Twitter API keys are leaked by over 3,200 apps, some of which enable account takeover
Experts in cybersecurity have discovered a group of 3,207 mobile apps that expose Twitter API keys to the general populace, potentially allowing a threat actor to take control of users’ Twitter accounts linked to the app.
The finding was made by cybersecurity company CloudSEK, which examined extensive app sets for potential data leaks and discovered 3,207 apps that were leaking a working Consumer Key and Consumer Secret for the Twitter API.
Developers who integrate mobile apps with Twitter will receive unique authentication keys, or tokens, that enable those apps to communicate with the Twitter API. When a user links their Twitter account to this mobile app, the keys also give the app the ability to act on their behalf. For example, the app can log them into Twitter, create tweets, send direct messages, and more.
It is never advised to put keys directly in a mobile app where threat actors might locate them because having access to these authentication credentials could allow anyone to undertake actions as related Twitter users.
Assembling a Twitter army
According to CloudSEK, app developers frequently make blunders by forgetting to delete their authentication keys once the mobile app is deployed after embedding them in the Twitter API.
The following areas in mobile applications are where the credentials are kept in these circumstances:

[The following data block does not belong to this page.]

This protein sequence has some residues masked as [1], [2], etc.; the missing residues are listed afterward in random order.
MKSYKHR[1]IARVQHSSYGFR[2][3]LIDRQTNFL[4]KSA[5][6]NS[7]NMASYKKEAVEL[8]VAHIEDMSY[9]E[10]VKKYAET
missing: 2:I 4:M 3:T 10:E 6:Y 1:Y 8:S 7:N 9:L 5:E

- View a person’s direct messages.
- Retweet and like tweets.
- Publish or remove tweets.
- Removing or including new followers.
- Log in to your account settings.
- Change display picture.
According to CloudSEK, one of the most obvious uses for this access would be for a threat actor to build a Twitter army of verified (authentic) accounts with a lot of followers to spread false information, malware campaigns, cryptocurrency frauds, etc.
According to CloudSEK, app developers frequently make blunders by failing to delete their authentication keys once the mobile app is deployed after embedding them in the Twitter API.
To protect authentication keys, CloudSEK advises developers to use API key rotation, which would render the disclosed keys useless after a few months.
In addition to public transportation companions, book readers, event trackers, newspapers, e-banking apps, cycling GPS apps, and much more, CloudSEK published a list of afflicted applications with BleepingComputer, with apps between 50,000 and 5,000,000 downloads.
After a month since CloudSEK warned them, the majority of applications that make their API keys publicly available haven’t even acknowledged seeing the alerts, let alone remedied the problems.
Due to the fact that these apps are still susceptible to exploitation and Twitter account takeover, BleepingComputer will not release the list of apps.
Ford Motors stands out as an exceptional case because it responded and fixed the “Ford Events” app, which was also leaking Twitter API keys.